CRP and ESR levels are usually elevated in vasculitis (214, p. 355) and systemic eye disease (unrelated to dry eye) (156), which are uncommon, but serious systemic manifestations of Sjogren's. Doctors use multiple tools, including ESR and CRP, to diagnose and monitor treatment of these conditions.

ESR may be elevated in people with other systemic manifestations such as interstitial lung disease or kidney disease, but this test does not play a central role in diagnosing or monitoring these conditions.

C-Reactive Protein (CRP)

What is CRP and how is it related to Sjogren’s? CRP is a protein in the blood that is elevated when an inflammatory process is occurring in your body. It does not indicate what that process is or where it is happening. In Sjogren's, myositis, and systemic lupus erythematosus, CRP is not an indicator of systemic inflammation triggered by these specific diseases, even though it often reflects such processes in other rheumatic diseases (261).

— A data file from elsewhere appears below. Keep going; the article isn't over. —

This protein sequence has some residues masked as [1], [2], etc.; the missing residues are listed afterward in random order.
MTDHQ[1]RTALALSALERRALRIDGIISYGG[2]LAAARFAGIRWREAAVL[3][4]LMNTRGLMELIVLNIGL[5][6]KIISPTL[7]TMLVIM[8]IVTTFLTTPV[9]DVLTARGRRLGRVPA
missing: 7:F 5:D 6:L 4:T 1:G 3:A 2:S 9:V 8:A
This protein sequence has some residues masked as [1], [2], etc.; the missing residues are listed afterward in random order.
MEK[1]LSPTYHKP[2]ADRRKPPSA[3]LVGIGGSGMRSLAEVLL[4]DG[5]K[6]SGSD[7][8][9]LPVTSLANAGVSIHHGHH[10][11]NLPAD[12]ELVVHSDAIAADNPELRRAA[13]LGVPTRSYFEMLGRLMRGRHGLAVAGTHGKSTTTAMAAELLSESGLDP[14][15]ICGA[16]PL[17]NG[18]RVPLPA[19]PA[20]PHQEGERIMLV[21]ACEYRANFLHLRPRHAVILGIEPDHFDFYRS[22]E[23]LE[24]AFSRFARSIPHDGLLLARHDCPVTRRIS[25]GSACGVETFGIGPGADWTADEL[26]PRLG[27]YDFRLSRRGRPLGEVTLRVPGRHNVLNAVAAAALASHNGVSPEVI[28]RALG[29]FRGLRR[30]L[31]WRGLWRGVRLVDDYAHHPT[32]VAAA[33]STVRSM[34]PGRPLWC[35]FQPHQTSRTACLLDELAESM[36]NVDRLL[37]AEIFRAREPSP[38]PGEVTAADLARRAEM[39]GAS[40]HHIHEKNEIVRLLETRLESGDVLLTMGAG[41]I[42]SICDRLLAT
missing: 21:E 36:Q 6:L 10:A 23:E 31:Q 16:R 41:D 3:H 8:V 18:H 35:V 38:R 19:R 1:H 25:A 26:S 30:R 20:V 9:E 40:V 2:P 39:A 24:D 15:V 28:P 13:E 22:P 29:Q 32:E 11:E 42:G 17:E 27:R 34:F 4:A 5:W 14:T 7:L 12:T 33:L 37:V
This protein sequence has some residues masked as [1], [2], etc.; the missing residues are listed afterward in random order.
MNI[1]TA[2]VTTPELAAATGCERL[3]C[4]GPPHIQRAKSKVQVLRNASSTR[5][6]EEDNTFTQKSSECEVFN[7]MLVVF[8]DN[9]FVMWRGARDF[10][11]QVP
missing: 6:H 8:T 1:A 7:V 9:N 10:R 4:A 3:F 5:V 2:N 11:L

Why should CRP be a part of routine monitoring in Sjogren’s? 1. An elevated CRP usually indicates that another disease is present. This should trigger investigation for other causes, such as infection or a second rheumatic/ inflammatory disease (42).      2. People with Sjogren’s often have immune comorbidities that may be associated with elevated CRP, such as rheumatoid arthritis, polymyalgia rheumatica, and spondylitis.

MYTHS ABOUT CRP and Sjogren’s CRP Myth 1:  A normal CRP level indicates low Sjogren’s disease activity and inflammation.

Reality: CRP levels do not reflect overall inflammation caused by Sjogren’s. 

There is no association of CRP with disease activity (261) or fatigue (152). CRP Myth 2: A high CRP level indicates high Sjogren’s disease activity and inflammation.